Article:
Tuesday, January 14, 2014

Outline of my workshop with photos

Workshop outline with photos

Training in the Russian Hospital in Phnom Penh


To create a cross cultural dialog about maternal and newborn health

To reinforce the maternal and newborn health polies of the World Health Organization as a unifying multi-national norm.

To reinforce the millennium goals of the United Nations regarding maternal and newborn health as a multi-national norm.

To demonstrate curiosity and respect for traditions related to childbirth; to reinforce the concept that many cultural and historical practices may not be harmful and can be continued.

To teach the curriculum of Helping Babies Breathe

To teach the value of skin to skin contact after birth

To teach the value of early initiation of breastfeeding and exclusive breastfeeding for 6 months.  

To help make health centers aware of The Baby Friendly Certification as a unifying mulit-national goal.

To discuss and answer questions regarding things that may cause a baby not to breathe.  (Position of the mother, drugs, shoulder dystocia, breech)   This is based largely on concerns the midwives generate.   Shoulder dystocia was brought up many times.

To answer questions about birth in the United States and discuss topics based on their interest (C-section rate, support people in the room, position, water birth)

To give each birth center an ambu bag kit.

To interview traditional birth attendants/ midwives and document their stories; to thank them for their work.  

At the end of each training the health center was given new supplies from Helping Babies Breathe.
These supplies were made possible by the donations of friends and family

Teaching materials

Picture of a midwife at Angkor Watt to demonstrate traditional birth practices in Cambodia.

Helping Babies Breathe Materials – NeoNatalie Dolls to practice with ambu bag and suction.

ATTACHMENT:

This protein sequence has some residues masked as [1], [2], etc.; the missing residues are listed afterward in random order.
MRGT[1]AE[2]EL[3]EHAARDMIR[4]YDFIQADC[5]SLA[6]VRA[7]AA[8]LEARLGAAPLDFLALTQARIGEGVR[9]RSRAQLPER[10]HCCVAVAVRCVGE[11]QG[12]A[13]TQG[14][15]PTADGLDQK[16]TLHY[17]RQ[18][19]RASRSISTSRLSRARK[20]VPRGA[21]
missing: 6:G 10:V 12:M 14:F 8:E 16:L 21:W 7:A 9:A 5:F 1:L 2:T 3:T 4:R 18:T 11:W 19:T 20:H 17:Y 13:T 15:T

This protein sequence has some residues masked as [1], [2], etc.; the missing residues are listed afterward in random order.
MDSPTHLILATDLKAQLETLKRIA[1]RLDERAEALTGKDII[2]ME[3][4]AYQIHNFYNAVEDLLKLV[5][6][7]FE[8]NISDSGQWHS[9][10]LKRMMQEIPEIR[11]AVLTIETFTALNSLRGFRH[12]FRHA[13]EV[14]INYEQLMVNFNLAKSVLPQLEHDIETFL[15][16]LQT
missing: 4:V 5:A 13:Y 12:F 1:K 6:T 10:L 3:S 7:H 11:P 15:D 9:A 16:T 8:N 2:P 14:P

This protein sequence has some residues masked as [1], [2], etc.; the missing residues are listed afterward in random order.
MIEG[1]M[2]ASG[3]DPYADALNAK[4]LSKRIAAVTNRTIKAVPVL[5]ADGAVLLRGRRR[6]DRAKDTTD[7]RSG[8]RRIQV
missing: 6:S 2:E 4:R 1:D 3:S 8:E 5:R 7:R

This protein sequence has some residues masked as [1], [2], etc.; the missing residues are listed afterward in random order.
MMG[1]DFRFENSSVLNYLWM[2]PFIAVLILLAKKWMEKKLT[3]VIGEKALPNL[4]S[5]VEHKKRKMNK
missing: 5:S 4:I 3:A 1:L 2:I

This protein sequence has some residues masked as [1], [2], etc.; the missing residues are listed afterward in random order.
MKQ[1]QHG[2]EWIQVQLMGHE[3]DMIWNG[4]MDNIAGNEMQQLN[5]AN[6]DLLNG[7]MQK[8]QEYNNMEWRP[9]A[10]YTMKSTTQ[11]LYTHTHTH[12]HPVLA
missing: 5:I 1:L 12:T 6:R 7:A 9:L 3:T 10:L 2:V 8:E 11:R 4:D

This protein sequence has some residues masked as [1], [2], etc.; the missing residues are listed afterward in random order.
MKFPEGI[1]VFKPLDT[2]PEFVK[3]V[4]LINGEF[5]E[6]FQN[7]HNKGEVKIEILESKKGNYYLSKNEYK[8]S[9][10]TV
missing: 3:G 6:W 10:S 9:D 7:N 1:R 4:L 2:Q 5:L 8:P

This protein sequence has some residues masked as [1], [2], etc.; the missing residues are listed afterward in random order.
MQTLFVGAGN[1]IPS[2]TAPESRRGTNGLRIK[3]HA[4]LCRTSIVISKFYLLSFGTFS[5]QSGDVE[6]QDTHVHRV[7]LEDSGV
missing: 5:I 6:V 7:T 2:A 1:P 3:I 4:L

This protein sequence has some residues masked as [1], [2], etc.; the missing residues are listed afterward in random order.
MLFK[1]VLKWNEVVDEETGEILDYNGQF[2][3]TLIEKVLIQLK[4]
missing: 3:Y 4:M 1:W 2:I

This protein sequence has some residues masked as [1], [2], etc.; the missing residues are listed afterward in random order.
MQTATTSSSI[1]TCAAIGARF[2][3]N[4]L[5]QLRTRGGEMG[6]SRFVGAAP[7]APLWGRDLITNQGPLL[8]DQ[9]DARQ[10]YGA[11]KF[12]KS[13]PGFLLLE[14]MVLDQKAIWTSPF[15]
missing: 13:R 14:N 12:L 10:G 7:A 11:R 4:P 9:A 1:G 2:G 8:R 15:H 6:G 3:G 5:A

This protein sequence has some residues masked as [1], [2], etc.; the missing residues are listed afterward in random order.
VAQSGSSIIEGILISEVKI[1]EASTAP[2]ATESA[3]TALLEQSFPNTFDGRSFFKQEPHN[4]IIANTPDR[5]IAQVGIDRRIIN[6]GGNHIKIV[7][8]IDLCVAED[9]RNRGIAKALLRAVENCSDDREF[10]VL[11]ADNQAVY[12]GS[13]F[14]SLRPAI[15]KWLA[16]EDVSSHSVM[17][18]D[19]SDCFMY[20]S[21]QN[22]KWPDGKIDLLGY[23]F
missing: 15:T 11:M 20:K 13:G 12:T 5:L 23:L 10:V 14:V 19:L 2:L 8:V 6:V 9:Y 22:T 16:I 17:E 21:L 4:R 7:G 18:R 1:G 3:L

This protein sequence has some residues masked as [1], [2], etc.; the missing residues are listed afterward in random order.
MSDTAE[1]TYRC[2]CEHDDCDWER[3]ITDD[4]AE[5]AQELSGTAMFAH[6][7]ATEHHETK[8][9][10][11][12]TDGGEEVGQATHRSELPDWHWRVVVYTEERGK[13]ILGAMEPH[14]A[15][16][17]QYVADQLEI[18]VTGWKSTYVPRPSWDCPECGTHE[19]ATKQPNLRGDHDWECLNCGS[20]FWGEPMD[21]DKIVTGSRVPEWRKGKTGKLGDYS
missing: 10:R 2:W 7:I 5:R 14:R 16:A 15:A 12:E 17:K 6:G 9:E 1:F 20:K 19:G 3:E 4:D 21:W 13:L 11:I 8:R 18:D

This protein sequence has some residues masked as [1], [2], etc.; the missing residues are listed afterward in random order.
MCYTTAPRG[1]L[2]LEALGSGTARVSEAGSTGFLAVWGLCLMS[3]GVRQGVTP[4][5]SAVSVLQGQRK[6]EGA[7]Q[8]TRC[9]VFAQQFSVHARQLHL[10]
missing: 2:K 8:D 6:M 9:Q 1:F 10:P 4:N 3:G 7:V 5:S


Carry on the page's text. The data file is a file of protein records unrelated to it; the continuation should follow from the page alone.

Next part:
Films from utube when possible 

Demonstrations with a cloth baby, placenta and pelvis

Newborn baby stomach kit ( showing the size of a newborns stomach)

Demonstrations of maternal position and role plays 

Practicing how to help a baby breathe with an ambu bag
Breathe- two- three

Workshop set up

If possible, gather in a circle with the babies and birth equipment on a table or on a mat on the floor.  

Wear pants for ease in demonstrating positions during birth

Pass pictures and teaching aides around the circle

Arrange for refreshments and travel funds as appropriate

Give certificates and breastfeeding education kits to each midwife

Create several stations for practicing with the ambu bags and Neo Natalie

If possible , arrange for short films of natural latch, skin to skin, kangaroo care


Introductions, followed by a  simple hands up activity  for a  large group. In a smaller group we simply introduced ourselves and shared our experiences and training as a midwife.

Raise your hands if
You are a midwife
You are a student
You are a doctor or medical student
You are a nurse
Raise your hands if
Have practiced for 1 year, 2 years, 5 years, 10 years, 20 years
If someone in your family was a midwife ( let them share )
If you were born at home
If you live near by
If you ever had a baby yourself

Raise your hands
If you ever had a baby not breathe at a birth
If you ever had a baby be born prematurely
If you ever saw a women with eclampsia
If you ever had a woman bleed too much

I raised my hand for all of these.  

 Share the agenda.  


 Share global statistics as well as in country statistics including under 5 data.  I share United States statistics, highlighting the problems with prematurity, high c-section rates, low 6 month exclusive breastfeeding rates and high induction rates. These can be found on line. I let them know we all have work to do to make the lives of women and children and society better.